The conception of the victim in criminal justice systems has changed across history and legal systems. A framework that considers the private and public along a spectrum and offers nuances between private and public interests illuminates the ways victims have been conceived within mechanisms of participation in various criminal justice systems and the ways they can oscillate and have oscillated within these categories. This article argues that in England and Wales, victims have been conceived as citizens with both private and (...)
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  7.  10
    How the Law Guides.Joshua Pike - 2021 - Oxford Journal of Legal Studies 41 (1):169-191.
    The concept of guidance lies at the heart of normativity. It follows, according to the common view that the law necessarily claims to be normative, that guidance must play a central role in understanding the law. This article focuses on two questions about guidance: what distinguishes normative guidance from non-normative guidance; and what is involved in using something as a reason and as a norm so that we are normatively guided by that something. In doing so, two features of how (...)
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  8.  5
    The Starting at Home Principle: On Ritual Animal Slaughter, Male Circumcision and Proportionality.Iddo Porat - 2021 - Oxford Journal of Legal Studies 41 (1):30-58.
    — Many argue that ritual animal slaughter and male circumcision should be banned using a balancing and proportionality approach: freedom of religion considerations are outweighed by the infringements of the rights of children and animals. I argue that the proportionality approach to the problem is misguided and suggest applying an approach that I term starting at home: members of a minority have a right not to be subjected to more stringent moral criteria than the majority is willing to subject itself (...)
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  9.  2
    Judicial Development of the Criminal Law by the Supreme Court.Findlay Stark - 2021 - Oxford Journal of Legal Studies 41 (1):1-29.
    It will be argued that the United Kingdom Supreme Court should be bound by certain restrictions on its ability to develop the substantive criminal law: the UKSC’s decision must plausibly be part of an continuing legal narrative, not a fresh ‘striking out’ in a new direction; the UKSC should not make decisions that permit the conviction of the defendant when this development could not reasonably have been predicted, ex ante; the UKSC should take account of the ‘mood music’ of Parliament, (...)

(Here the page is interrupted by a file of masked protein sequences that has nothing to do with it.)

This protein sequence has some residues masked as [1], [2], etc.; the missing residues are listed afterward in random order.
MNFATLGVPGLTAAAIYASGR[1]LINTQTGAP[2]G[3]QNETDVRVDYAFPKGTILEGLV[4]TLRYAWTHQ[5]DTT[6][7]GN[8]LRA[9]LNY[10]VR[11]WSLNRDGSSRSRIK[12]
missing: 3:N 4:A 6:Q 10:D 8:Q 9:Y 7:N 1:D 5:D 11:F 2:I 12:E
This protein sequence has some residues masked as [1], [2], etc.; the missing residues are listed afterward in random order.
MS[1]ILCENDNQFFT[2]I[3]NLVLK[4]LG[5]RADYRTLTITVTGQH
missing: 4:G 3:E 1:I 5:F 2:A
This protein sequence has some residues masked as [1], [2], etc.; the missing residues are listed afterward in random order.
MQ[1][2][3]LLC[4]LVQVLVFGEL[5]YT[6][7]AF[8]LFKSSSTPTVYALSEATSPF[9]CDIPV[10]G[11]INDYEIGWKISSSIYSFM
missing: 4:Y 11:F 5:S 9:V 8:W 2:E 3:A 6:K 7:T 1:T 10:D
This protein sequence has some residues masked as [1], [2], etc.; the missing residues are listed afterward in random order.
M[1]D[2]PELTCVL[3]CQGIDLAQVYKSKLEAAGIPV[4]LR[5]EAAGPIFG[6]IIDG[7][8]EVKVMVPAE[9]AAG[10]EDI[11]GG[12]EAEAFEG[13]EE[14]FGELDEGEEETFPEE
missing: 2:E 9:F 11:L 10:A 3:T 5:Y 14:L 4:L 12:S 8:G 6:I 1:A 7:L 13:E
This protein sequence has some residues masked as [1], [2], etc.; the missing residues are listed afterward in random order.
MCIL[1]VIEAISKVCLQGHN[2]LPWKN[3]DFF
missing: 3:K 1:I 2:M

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  10.  2
    On the Moral Necessity of Tort Law: The Fairness Argument.Sandy Steel - 2021 - Oxford Journal of Legal Studies 41 (1):192-218.
    Various theorists have claimed that by prohibiting certain responses to violations of rights by legal subjects, the legal system owes legal subjects something in return, and that something should take the form of tort law. My overall claim is that the best version of this ‘fairness argument’ for a duty to provide tort law is of limited success. The fairness argument, at best, shows that legal systems are under a pro tanto duty to provide only a highly limited form of (...)
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  11.  3
    Regulating Libra.Dirk A. Zetzsche, Ross P. Buckley & Douglas W. Arner - 2021 - Oxford Journal of Legal Studies 41 (1):80-113.
    Libra is the first private cryptocurrency with the potential to change the landscape of global payment and monetary systems. Due to the scale and reach provided by its affiliation with Facebook, the question is not whether, but how, to regulate it. This article introduces the Libra project and analyses the potential responses open to regulators worldwide. We conclude that perhaps the greatest impact will come not from Libra itself, but rather from reactions to it, particularly by other BigTechs, incumbent financial (...)